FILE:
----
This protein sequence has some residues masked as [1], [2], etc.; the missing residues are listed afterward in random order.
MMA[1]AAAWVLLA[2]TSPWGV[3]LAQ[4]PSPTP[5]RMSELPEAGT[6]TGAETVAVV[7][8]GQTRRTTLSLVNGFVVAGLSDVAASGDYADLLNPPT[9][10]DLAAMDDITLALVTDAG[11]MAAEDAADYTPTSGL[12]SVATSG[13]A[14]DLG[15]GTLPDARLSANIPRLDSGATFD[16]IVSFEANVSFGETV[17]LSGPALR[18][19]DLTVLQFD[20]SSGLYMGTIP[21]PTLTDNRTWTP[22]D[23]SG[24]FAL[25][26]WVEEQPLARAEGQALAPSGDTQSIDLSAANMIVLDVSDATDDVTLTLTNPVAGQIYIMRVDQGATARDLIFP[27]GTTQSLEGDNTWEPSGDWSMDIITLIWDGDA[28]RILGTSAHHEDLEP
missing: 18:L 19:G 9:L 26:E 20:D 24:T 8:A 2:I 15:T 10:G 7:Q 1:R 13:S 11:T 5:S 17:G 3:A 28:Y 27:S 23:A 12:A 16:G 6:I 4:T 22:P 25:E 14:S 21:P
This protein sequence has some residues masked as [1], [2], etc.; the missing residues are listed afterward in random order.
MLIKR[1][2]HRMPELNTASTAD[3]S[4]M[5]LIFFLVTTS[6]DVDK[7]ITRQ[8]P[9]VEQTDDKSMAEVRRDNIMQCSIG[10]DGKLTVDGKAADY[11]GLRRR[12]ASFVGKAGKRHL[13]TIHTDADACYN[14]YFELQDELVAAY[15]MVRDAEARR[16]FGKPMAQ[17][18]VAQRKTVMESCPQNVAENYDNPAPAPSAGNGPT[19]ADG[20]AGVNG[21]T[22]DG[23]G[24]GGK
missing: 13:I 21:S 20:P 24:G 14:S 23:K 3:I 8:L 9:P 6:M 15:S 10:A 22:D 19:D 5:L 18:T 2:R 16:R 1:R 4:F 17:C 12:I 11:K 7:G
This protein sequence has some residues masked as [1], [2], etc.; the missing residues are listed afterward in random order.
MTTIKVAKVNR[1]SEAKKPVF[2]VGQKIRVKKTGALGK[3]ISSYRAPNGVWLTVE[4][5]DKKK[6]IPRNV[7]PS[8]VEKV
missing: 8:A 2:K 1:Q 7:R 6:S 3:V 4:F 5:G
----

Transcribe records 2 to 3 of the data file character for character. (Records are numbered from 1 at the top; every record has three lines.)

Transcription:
This protein sequence has some residues masked as [1], [2], etc.; the missing residues are listed afterward in random order.
MLIKR[1][2]HRMPELNTASTAD[3]S[4]M[5]LIFFLVTTS[6]DVDK[7]ITRQ[8]P[9]VEQTDDKSMAEVRRDNIMQCSIG[10]DGKLTVDGKAADY[11]GLRRR[12]ASFVGKAGKRHL[13]TIHTDADACYN[14]YFELQDELVAAY[15]MVRDAEARR[16]FGKPMAQ[17][18]VAQRKTVMESCPQNVAENYDNPAPAPSAGNGPT[19]ADG[20]AGVNG[21]T[22]DG[23]G[24]GGK
missing: 13:I 21:S 20:P 24:G 14:S 23:K 3:I 8:L 9:P 6:M 15:S 10:A 22:D 19:D 5:L 18:T 2:R 16:R 1:R 4:F 17:C 12:I 11:K 7:G
This protein sequence has some residues masked as [1], [2], etc.; the missing residues are listed afterward in random order.
MTTIKVAKVNR[1]SEAKKPVF[2]VGQKIRVKKTGALGK[3]ISSYRAPNGVWLTVE[4][5]DKKK[6]IPRNV[7]PS[8]VEKV
missing: 8:A 2:K 1:Q 7:R 6:S 3:V 4:F 5:G